German Shepherd Dog Aggression
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The most common non-medical problem that dog owners ask me about is aggression toward people and other dogs. There is enormous variation in aggressiveness or assertiveness among dogs. Certain breeds such as chows are famous for this quality; but there is wide variation within any breed as well. Experiences in puppyhood influence aggressiveness as adults but genetics also plays a key role in this problem. Owner temperament is also a very important factor. The size of the dog involved determines the seriousness of this problem. Toy dogs can be almost cute when they growl and posture but large dogs are quite dangerous.
The dynamics of dog bites is not well understood by the public. Few people realize that the dogs involved tend to be family pets and not strays. Also, more than two-thirds of dog bites happen to people who are acquainted with the dog. More than half the dog bites occur to the very young and the very old and almost half of all bites to children are on areas of the face. Almost half of the claims made against homeowner’s insurance policies are due to dog bites.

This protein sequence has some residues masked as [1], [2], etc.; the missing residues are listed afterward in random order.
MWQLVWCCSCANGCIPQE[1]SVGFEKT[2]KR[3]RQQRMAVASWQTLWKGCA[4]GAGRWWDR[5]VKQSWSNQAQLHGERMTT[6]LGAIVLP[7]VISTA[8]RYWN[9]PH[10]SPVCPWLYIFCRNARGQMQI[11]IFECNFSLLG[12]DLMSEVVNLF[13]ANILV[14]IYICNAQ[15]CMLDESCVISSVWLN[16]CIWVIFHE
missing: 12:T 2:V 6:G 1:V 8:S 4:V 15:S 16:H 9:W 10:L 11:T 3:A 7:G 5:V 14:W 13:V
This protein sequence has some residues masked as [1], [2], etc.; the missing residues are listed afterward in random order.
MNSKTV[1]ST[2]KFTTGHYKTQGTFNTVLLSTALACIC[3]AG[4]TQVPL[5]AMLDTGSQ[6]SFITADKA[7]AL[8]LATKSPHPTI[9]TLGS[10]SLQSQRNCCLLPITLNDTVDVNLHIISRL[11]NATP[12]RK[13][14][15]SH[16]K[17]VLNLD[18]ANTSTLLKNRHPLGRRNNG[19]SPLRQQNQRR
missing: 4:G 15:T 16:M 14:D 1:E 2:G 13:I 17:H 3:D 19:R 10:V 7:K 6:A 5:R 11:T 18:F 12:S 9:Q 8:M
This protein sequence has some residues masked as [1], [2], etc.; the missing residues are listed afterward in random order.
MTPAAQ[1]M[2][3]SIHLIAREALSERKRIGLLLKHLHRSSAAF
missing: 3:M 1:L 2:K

Healthy mature dogs do not normally become aggressive. I can detect predisposition to aggressiveness in puppies as early as seven weeks of age. When I do detect signs that a pup will be an aggressive biter or a fear biter I caution the breeder or new owner that this particular puppy will need special care and training.